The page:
The passage of Mississippi House Bill 1523 (HB 1523) by both the House and Senate, and the subsequent signing of this bill into law in our state, is a done deal. The question we, the people, are left with is, "How do we live in community together in Mississippi in a way that reflects the best of who we are becoming under the auspices of God?"
After carefully reading HB 1523, I write to you, not as a politician or legal expert, but as the chief pastor of The United Methodist Church in the state of Mississippi. I have prayed, sought the guidance of Scripture and the advice of our "United Methodist Book of Discipline" to discern how the Lord would have us live together as neighbors after the passage of this legislation.
So how can we, as neighbors, live in the midst of people with whom we strongly disagree? It is often very difficult not to become bitter, hateful or seek to hurt and lash out (especially when we perceive to be injured by the actions or inactions of others). In some instances we seek to protect ourselves from being hurt by others or even taken advantage of by others. The mistake we often make when we seek to protect ourselves is that we unintentionally set up adversarial relationships. I believe however, that the Bible shows us a better way that we can still choose to travel even today. Paul says to the church at Colossi, "As God's chosen ones, holy and beloved, clothe yourselves with compassion, kindness, humility, meekness and patience." Our response to a world that would hurt us is to be a people of genuine compassion realizing God's great love, grace and mercy poured out upon us. When I use the word "compassion," I'm using it in this sense: "To suffer together." Compassion here means to treat others like you would want to be treated. It is as the great Christian contemplative Thomas Merton wrote, "...the keen awareness of the interdependence of all things." Your well-being and mine are tied together.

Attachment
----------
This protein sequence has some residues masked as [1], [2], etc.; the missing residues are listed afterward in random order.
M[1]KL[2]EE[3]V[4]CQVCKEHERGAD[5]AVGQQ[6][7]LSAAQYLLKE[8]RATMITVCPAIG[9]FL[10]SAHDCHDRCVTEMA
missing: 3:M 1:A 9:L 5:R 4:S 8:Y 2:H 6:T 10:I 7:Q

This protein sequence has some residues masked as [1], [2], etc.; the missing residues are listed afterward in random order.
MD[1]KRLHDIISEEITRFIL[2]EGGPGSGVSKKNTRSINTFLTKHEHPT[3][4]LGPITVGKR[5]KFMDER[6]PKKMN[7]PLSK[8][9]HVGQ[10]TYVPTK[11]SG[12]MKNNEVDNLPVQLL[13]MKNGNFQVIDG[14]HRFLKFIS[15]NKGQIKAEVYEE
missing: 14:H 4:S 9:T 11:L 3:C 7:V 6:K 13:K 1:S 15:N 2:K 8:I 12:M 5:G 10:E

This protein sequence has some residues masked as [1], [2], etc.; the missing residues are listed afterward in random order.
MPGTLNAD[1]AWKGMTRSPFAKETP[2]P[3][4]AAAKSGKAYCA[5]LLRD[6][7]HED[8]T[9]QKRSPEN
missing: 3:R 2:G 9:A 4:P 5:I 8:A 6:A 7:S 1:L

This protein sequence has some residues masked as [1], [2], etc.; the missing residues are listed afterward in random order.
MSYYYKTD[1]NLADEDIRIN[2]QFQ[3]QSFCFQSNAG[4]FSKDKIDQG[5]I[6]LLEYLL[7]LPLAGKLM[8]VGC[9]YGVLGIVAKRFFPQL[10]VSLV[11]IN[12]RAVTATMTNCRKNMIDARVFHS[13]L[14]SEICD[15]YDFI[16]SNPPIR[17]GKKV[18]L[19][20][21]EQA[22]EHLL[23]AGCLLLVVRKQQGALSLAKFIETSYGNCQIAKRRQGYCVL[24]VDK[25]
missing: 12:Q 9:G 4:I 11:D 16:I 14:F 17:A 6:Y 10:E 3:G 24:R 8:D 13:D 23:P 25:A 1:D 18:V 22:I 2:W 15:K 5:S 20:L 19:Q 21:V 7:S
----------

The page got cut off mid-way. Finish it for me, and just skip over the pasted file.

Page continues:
I am a firm Bible-believing Christian, which pushes me to have standards and integrity just as Jesus had standards and integrity to still love me while I was yet an unredeemed sinner. I trust that in our disagreement over HB 1523, something good and wonderful will come forth that will be a blessing for the state of Mississippi. Perhaps this legislative action will lead to genuine conversation about how we respond to those with whom we have fundamental differences.
In “The Light of Christ,” Evelyn Underhill writes:
"To go where healing love is needed, and give it in a way in which it can be received, often means acting in the teeth of our own interests and preferences, even religious interests and preferences. Christ risked his reputation for holiness by healing on the Sabbath; He touched the unclean, dined with the wrong people; He accepted the love and companionship of a sinner (that most wonderful of all remedies for the wounds of sin). He loved with God's love and so went straight to the point; What can I do to restore my fellow creature and how?"
As a United Methodist Christian, I am called to love all God’s people. So, after prayer and discernment, regardless of our stance on HB 1523, may we ask ourselves this question, "Are my actions or reactions pleasing to God and do they bless people?"